19. avatar

    Grace

    July 27, 2012 at 8:34 am

    I like making the “Nayala” style bracelets for kids and teens. These use cord and beads and a series of square knots to close the bracelet. The best part is that these bracelets are both very popular with kids and highly adjustable for many sized wrists and growth patterns. They will open if they get caught on something, which greatly reduces injury–always a subject on my mind when making any jewelry. You might find these to be the perfect gift for children, Tweens and teens.

    Just one more note, just remember not to use Swarovski or leaded crystals in any jewelry intended fr children. Swarovski even recommends this–found this out recently from my favorite jewelry store, so as much as I know children like “bling” it’s best to omit the crystals until they are a lot older.

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  21. avatar

    D'Arcy

    February 13, 2014 at 12:05 pm

    I make pieces for kids all the time. I find a 16″ necklace may be slightly long in the beginning, but they can wear it long into their growth. Bracelets I usually measure the wrist then add a few inches extender chain & lobster. When possible, I actually prefer a snap clasp when possible simply because it holds strong but will snap open if pulled on thereby saving the maker repair time later. The only problem then is that they can’t be adjusted easily other than if you are using a jump ring concept. Hope this helps!

  22. avatar

    Carol Praissman

    September 15, 2014 at 7:55 am

    I don’t make jewelry for children. Between fear of choking & the use of lead in charms & crystals, it’s just not worth it in my opinion. I even have a warning of choking hazard for children on my Etsy store.
    In the case of jewelry for adults: I usually use sterling, argentium or gold-filled in my jewelry. However, there are times when an alloy of tin & zinc is just too wonderful to pass up. (Pewter is not always identified as tin & zinc. Sometimes there are other metals in the mix.)I always go to bead shows with a 3M lead kit in my handbag & ask if I can check the metal in an inconspicuous spot. If the vendor says ‘no’ I just move on to the next vendor.
    There are never do-overs with your or your family’s or customers health!

  23. avatar

    Stephanie Harrington-Shirk

    December 4, 2014 at 1:22 pm

    I find that whether it is a choker, or a nice draping necklace, a free flowing bracelet, or one meant to be form fitting, the key to success, and a chance for our fast growing family members to be able to get a long time for wear, always add enough of an \"extender chain,\" a chain that is added to the piece to allow for different lengths therefore allowing the wearer to have their individual perfect fit, to take the \"child-size\" piece and make it into an adult size piece, either the standard that you subscribe to, or the sizes you have deemed appropriate. This idea actually came to me when I was forging through my hand me down jewelry with my daughter, and realized that while she is young, I still wanted to be able to start giving her jewelry that has significant familial ties! I understand that she will not, at 4 years of age, be able to appreciate the significance of the piece, or the act of being another link in the chain of owners that the piece has had, but that will come with time, and THERE IS A LOT TO BE SAID FOR BEING ABLE TO WITNESS A CHILD FALL IN LOVE WITH A SHINY OBJECT, AND TREASURE IT IN A WAY THAT ONLY INNOCENCE ALLOWS! Their love for the piece will never exhaust or tire itself out, but it will mature along with the person, and I am hoping, with this method I have implemented, to be able to witness a sentimental attachment that is stronger for each piece, as they are not only a part of coming of age, but of the entire childhood! So, that is my thoughts, and hopes for the outcome!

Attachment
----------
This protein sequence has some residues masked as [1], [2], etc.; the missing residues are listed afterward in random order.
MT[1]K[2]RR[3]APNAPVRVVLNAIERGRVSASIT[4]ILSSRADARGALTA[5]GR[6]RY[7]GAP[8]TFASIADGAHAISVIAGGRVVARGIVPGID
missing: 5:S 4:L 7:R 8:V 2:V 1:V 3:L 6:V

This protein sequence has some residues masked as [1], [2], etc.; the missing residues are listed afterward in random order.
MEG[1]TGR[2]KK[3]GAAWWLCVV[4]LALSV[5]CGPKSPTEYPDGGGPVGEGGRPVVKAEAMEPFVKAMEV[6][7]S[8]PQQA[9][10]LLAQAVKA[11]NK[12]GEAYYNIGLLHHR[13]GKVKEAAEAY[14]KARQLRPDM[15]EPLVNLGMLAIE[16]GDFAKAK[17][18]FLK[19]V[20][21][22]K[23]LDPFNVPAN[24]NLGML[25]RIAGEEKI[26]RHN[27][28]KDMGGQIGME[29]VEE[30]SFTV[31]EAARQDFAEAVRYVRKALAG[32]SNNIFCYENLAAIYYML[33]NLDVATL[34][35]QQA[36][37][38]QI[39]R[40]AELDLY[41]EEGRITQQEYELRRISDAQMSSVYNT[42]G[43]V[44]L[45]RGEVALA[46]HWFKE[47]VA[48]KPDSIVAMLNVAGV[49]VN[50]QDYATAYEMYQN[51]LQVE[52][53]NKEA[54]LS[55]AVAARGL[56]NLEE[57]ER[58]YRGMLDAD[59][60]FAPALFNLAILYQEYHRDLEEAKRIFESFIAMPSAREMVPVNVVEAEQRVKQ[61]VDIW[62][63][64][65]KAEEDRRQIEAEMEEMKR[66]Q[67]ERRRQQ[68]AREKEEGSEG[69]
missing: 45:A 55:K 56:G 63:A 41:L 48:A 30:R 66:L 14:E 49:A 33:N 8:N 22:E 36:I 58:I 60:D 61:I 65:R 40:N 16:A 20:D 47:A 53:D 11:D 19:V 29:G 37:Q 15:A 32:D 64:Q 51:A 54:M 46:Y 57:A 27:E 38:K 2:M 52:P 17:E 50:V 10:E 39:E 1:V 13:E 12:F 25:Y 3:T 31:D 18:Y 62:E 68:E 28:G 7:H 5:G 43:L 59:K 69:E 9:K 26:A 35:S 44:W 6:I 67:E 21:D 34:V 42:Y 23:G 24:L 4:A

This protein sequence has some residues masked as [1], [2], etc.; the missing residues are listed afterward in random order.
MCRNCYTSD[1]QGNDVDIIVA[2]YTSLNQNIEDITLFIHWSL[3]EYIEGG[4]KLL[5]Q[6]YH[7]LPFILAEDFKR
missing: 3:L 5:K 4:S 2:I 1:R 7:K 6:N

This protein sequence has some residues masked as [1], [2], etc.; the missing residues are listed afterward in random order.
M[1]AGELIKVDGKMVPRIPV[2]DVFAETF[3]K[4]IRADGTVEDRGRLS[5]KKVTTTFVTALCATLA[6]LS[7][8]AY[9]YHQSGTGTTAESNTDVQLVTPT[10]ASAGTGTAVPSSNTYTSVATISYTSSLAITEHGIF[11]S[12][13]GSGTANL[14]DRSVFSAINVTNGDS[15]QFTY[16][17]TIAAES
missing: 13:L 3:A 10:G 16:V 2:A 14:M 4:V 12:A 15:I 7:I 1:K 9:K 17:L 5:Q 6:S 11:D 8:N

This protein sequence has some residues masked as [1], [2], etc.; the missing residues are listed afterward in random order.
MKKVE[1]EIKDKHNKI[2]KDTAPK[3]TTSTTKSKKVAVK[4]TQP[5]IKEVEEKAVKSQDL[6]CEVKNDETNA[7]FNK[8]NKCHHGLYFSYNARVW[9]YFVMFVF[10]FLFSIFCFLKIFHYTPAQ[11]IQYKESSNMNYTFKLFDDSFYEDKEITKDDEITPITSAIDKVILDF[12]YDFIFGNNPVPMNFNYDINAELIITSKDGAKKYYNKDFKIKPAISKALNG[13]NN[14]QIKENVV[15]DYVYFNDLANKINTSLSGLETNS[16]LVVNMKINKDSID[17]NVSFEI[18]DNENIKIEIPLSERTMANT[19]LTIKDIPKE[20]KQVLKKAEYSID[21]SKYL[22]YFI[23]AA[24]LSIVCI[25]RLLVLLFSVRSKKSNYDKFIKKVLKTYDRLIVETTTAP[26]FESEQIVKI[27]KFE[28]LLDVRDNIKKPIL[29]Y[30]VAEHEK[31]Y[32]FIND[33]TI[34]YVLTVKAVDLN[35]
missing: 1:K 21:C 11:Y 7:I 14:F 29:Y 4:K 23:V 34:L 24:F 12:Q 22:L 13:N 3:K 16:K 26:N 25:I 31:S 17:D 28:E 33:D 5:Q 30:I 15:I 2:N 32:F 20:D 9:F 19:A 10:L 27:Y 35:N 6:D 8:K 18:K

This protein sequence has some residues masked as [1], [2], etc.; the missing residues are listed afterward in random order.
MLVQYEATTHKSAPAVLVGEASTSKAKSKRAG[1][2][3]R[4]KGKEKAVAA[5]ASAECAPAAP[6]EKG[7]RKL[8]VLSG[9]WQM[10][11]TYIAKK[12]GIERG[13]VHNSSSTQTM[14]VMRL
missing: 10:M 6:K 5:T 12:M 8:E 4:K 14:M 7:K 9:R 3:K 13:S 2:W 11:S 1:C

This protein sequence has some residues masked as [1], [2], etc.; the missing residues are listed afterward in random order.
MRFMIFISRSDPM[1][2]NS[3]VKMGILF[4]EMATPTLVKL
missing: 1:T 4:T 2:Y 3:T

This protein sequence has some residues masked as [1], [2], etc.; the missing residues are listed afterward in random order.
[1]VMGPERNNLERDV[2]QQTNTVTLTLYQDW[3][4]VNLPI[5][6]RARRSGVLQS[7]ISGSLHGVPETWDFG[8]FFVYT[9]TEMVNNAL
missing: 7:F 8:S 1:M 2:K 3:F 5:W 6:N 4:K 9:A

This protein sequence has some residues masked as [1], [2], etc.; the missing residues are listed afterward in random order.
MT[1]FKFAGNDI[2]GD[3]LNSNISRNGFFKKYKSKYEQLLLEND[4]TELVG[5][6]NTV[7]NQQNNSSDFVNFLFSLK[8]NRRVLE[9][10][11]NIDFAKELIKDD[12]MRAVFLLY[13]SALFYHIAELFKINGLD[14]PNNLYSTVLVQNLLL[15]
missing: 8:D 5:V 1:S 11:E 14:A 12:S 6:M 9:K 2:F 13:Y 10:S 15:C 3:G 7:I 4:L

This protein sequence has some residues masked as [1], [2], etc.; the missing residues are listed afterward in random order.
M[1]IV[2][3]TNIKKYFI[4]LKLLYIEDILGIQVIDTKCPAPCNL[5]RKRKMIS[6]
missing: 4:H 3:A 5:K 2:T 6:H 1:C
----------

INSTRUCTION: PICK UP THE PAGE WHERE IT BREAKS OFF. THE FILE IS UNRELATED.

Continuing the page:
24. avatar

    Tonie Marlow

    December 11, 2014 at 3:06 pm

    One Thanksgiving during our big family celebration, I went around to my great nieces. We talked about their favorite colors. I also asked about their favorite dress or outfit, school colors, etc. Then I got out my design notebook, measuring tape and measured all necks and wrists. It was fun to have the conversations and at Christmas time, they received their small jewelry sets with such joy – each knowing that it was just right. As for me – I treasure each conversation I had with them and hope to teach whoever is interested, how to make their own jewelry pretty soon!

  25. avatar

    Di Rivers

    November 15, 2015 at 5:06 pm

    Another clasp suitable for a growing child is a ribbon..threaded through the two rings on each end of the bracelet.. perhaps not an everyday, rough play bracelet but beautiful for something special….

  26. avatar

    Pam

    January 21, 2016 at 9:34 am

    Jewelry for children should should only be made in sterling or real gold because of allergy issues.
    Beads from China should never be used in children’s jewelry because China uses lead in the making of their color beads and this could be very dangerous for children. I have been told even Swarovski has lead in some of their beads. So much care should be taken in making children’s jewelry.